The following review first appeared in the February 2014 edition of Eric Nemeyer’s Jazz Inside Magazine.
HEROES + MISFITS – Concord Jazz CJA-34353-02 www.concordmusicgroup.com Forever Spring; Wake The Neighbors; #TheProtestor; Vices and Virtues; Forget-Er; Wonderlove; Forever Wonder; Drift; First; Ways of Light
PERSONNEL: Kris Bowers, piano, keyboards; Julia Easterlin, vocals; José James, vocals; Chris Turner, vocals; Casey Benjamin, alto saxophone; Kenneth Whalum III, tenor saxophone, Adam Agati, guitar; Burniss Earl Travis II, bass; Jamire Williams, drums
By Curtis Davenport
Those who run around declaring jazz to be “dead” are often purists; those who want to only hear the music as it was performed 50 years ago or more. And while the strains of swing, bop, modal and even free jazz as it was then aren’t as publicly relevant as they once were, there are a lot of exciting young musicians out there who have heard their elders and hold them in high regard but refuse to force the music to stagnate and yes, “die” in that place. They will play jazz as they hear it. For them, jazz doesn’t have to be “pure”, just good and relevant. One of those young musicians is Kris Bowers. His debut album is Heroes + Misfits.
Bowers is a 24-year-old Los Angeles native who was raised on the “old school” R&B (Stevie Wonder, Marvin Gaye, Earth Wind and Fire, etc.) that was favored by his parents. Like many of his age, he was strongly influenced by the hip-hop of the nineties and the first decade of this century. Unlike many of his age, Bowers was also fascinated by the film music composed by John Williams, Danny Elfman, Howard Shore and others. Though he had been taking classical piano lessons since he was very small, he soon turned his attention to jazz instruction. In high school, Bowers discovered and was inspired by, the solo recordings of Oscar Peterson. Moving to New York to attend Julliard, after high school, Bowers began working on the NYC jazz scene while studying at Julliard and taking private lessons with Eric Reed, Fred Hersch and Kenny Barron. While working on his Masters in Jazz Performance and Film Composition at Julliard, in 2011, Kris Bowers entered the prestigious Thelonious Monk International Jazz Piano Competition at the Kennedy Center in Washington, DC. He won the competition, which included among its prizes, a recording contract with Concord Records. Heroes + Misfits was born out of that contract.
I’ll tell you up front, if you pick up Heroes + Misfits expecting to hear Bowers play standards in the style of Peterson, Barron or even Eric Reed and your appreciation for jazz goes no further than there, then you are likely to be disappointed. But remember this; Bowers is 24, he grew up with hip-hop, he has also recorded with Jay-Z and Kanye West and toured with José James. My point is this, what is a “standard” to someone over 50 is not going to be a standard to someone half that age.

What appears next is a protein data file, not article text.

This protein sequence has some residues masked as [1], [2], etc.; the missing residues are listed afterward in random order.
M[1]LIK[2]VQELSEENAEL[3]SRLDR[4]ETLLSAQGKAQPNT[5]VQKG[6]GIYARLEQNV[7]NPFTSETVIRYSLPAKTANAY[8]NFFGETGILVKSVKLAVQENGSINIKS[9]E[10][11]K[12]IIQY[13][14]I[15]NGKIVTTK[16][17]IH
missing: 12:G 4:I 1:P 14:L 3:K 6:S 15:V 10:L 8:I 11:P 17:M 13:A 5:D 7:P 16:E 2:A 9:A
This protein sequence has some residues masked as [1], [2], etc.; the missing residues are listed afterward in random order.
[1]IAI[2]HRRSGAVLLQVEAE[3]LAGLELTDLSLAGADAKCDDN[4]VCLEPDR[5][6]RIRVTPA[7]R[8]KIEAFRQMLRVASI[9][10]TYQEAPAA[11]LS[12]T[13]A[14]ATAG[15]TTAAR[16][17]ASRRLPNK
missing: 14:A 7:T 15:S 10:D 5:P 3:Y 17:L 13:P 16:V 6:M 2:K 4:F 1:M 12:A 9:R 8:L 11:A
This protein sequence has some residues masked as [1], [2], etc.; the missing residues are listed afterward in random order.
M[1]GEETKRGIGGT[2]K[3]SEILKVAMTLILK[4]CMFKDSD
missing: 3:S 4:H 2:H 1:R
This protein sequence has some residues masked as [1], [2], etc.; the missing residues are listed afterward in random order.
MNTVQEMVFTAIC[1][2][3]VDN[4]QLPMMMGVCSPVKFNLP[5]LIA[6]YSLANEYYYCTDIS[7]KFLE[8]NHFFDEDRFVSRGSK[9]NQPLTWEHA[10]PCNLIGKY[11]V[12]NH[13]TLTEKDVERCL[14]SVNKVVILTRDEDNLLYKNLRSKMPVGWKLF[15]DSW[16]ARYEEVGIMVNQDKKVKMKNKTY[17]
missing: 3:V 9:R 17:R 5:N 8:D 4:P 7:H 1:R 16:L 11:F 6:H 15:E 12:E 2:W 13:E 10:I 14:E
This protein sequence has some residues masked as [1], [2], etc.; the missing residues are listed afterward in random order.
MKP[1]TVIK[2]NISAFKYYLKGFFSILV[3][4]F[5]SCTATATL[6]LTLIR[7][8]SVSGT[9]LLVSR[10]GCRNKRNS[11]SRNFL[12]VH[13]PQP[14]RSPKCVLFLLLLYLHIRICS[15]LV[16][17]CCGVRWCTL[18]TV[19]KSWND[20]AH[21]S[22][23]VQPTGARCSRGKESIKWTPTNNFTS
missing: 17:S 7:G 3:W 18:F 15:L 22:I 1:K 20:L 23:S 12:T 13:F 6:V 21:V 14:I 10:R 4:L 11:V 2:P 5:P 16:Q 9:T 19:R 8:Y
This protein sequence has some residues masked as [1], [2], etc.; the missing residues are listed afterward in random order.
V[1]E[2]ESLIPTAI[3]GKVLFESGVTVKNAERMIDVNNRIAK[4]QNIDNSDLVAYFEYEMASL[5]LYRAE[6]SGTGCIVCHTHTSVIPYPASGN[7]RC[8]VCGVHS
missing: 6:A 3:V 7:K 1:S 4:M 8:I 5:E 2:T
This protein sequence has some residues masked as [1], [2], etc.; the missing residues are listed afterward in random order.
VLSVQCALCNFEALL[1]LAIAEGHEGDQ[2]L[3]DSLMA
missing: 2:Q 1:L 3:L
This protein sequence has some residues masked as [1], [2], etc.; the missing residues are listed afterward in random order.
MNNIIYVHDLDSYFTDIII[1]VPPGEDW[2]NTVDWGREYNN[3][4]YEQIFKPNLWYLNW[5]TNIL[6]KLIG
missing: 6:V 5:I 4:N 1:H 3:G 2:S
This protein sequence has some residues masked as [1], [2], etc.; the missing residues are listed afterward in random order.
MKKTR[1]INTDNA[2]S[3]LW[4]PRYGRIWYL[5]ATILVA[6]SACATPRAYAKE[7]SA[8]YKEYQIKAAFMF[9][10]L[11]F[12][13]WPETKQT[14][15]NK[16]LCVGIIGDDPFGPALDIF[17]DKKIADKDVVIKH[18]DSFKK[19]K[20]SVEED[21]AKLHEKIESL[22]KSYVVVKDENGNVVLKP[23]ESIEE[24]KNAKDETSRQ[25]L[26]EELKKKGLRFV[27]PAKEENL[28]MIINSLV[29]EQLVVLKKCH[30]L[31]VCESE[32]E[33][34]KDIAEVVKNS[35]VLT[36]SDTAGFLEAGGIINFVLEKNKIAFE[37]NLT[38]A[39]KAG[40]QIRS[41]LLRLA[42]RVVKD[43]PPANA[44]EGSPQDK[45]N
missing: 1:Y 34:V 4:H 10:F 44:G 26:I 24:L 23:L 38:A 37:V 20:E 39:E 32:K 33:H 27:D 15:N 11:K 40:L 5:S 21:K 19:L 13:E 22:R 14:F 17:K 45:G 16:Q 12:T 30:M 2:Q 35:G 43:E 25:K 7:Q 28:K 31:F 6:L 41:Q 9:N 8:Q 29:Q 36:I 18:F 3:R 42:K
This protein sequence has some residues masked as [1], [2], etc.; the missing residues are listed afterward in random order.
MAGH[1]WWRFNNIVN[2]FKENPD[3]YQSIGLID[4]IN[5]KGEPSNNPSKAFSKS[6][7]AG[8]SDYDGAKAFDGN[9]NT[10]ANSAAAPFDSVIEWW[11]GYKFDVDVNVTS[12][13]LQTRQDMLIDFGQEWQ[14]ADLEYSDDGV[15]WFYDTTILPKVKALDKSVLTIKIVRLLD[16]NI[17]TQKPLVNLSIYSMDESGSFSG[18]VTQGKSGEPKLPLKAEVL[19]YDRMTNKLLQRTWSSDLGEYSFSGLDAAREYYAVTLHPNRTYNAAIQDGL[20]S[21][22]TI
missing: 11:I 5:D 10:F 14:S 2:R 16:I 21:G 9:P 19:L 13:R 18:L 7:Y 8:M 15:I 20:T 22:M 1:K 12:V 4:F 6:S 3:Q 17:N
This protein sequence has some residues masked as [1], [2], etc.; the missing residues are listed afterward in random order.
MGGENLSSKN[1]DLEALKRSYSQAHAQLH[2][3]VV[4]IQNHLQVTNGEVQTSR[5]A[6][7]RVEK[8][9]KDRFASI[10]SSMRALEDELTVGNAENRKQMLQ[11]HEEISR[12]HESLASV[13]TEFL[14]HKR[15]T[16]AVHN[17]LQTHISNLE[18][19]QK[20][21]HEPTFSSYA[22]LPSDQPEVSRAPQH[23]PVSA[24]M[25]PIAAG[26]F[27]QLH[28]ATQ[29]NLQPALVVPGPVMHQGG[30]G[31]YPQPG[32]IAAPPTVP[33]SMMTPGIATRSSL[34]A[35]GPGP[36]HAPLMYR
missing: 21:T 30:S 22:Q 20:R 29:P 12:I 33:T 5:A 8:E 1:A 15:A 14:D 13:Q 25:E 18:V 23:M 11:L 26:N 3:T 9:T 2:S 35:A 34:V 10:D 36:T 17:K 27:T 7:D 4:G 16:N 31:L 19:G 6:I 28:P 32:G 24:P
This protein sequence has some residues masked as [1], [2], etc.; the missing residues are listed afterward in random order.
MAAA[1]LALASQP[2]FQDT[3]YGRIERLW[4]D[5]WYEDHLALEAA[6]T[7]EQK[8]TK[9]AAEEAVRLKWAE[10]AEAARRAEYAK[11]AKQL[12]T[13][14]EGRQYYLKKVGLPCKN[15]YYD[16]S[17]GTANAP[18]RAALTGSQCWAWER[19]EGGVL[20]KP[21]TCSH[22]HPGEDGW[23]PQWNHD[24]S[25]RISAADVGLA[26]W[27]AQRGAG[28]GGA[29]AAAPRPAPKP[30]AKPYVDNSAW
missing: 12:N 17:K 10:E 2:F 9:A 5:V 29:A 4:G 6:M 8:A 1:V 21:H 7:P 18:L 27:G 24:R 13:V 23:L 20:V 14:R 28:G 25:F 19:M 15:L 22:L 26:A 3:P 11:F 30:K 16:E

So what do you get on Heroes + Misfits? There is excellent musicianship, from Bowers and a quintet of creative, forward thinking young musicians, including saxophonists Casey Benjamin (from Robert Glasper’s Band) and Kenneth Whalum III (Kirk’s nephew), drummer Jamire Williams, guitarist Adam Agati and Burniss Earl Travis II on bass. There are guest vocals from José James and others and there are many inspired compositions and compelling musical moments. What does it sound like? The best comparison would be to say that Heroes + Misfits is similar to Robert Glasper’s Black Radio but less commercially oriented. The tracks that caught my attention were “#TheProtestor” inspired by Time Magazine naming of The Protestor as its 2011 Person of The Year. Williams and Travis set a contemporary meets jazz beat and Bowers takes a rich, moving solo as he is pushed by a bit of dissonance from Benjamin’s alto. “Forget-Er” the album’s first single features vocalist Julia Easterlin singing a haunting lead line over her own multi-tracked background vocals, before Bowers and the rhythm section enter a with a commanding statement of their own. “Wonderlove”, a track obviously inspired by Stevie Wonder, is strong modern pop/soul with a Stevie Meets Donny Hathaway vocal from Chris Turner and a beat set by Williams that will remain with you after the song ends. Most impressive are the trio of tracks that close the album “Drift”, the closest to a traditional jazz track features the saxophones, with Kenneth Whalum displaying that big tenor sound that clearly runs in his family, “First” is a brief and wistful piano solo, which sets the stage for “Ways of Light”, a melancholy, reflective vocal feature for José James, who every time that I hear him, comes closer to being the definitive male jazz vocalist of his generation.
So is jazz dead? Absolutely not. Is it taking a different and more viable direction for our time, in the hands of visionary young artists such as Kris Bowers, making music like Heroes + Misfits? I say “Yes” and in the end, those who love jazz will be better for it.